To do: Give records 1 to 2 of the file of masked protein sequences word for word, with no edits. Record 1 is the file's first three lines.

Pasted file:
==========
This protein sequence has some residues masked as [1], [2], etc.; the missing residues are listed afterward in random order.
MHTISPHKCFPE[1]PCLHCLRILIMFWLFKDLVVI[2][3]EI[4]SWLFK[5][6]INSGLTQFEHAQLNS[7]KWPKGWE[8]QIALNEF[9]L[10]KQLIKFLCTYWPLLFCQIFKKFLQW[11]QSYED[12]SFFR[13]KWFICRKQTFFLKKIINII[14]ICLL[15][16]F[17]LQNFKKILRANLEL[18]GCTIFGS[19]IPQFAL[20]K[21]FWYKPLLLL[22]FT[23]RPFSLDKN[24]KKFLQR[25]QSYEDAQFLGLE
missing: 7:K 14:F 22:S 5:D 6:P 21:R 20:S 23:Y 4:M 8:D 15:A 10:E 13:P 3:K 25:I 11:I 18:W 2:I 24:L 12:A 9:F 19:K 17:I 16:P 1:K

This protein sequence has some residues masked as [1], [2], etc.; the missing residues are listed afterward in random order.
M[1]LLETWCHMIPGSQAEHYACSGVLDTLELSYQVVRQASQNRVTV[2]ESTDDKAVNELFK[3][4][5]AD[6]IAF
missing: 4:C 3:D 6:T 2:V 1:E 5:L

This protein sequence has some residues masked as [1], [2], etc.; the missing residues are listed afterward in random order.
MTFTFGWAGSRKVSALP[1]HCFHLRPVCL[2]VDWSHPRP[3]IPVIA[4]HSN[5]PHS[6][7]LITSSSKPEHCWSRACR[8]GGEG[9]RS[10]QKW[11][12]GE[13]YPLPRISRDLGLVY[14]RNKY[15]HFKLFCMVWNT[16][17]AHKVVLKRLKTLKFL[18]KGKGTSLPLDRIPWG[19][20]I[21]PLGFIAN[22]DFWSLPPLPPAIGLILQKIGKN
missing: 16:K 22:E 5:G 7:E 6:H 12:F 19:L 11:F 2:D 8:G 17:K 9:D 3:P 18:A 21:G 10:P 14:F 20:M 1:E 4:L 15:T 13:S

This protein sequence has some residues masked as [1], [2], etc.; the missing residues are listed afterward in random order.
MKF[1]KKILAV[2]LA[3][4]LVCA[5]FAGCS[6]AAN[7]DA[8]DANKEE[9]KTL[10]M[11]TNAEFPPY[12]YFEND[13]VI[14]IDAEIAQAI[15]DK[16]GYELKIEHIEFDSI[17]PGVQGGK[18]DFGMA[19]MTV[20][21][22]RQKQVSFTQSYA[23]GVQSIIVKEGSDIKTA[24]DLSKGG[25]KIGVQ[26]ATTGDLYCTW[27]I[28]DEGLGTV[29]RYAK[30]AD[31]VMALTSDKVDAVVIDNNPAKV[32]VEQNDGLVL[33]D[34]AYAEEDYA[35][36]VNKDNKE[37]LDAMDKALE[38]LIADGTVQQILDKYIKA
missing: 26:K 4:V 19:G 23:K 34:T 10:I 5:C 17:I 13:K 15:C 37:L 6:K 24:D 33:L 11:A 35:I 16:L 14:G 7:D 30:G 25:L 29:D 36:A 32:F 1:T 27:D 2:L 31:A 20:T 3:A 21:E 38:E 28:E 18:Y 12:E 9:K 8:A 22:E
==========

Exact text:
This protein sequence has some residues masked as [1], [2], etc.; the missing residues are listed afterward in random order.
MHTISPHKCFPE[1]PCLHCLRILIMFWLFKDLVVI[2][3]EI[4]SWLFK[5][6]INSGLTQFEHAQLNS[7]KWPKGWE[8]QIALNEF[9]L[10]KQLIKFLCTYWPLLFCQIFKKFLQW[11]QSYED[12]SFFR[13]KWFICRKQTFFLKKIINII[14]ICLL[15][16]F[17]LQNFKKILRANLEL[18]GCTIFGS[19]IPQFAL[20]K[21]FWYKPLLLL[22]FT[23]RPFSLDKN[24]KKFLQR[25]QSYEDAQFLGLE
missing: 7:K 14:F 22:S 5:D 6:P 21:R 20:S 23:Y 4:M 8:D 15:A 10:E 13:P 3:K 25:I 11:I 18:W 2:I 24:L 12:A 9:F 19:K 17:I 16:P 1:K

This protein sequence has some residues masked as [1], [2], etc.; the missing residues are listed afterward in random order.
M[1]LLETWCHMIPGSQAEHYACSGVLDTLELSYQVVRQASQNRVTV[2]ESTDDKAVNELFK[3][4][5]AD[6]IAF
missing: 4:C 3:D 6:T 2:V 1:E 5:L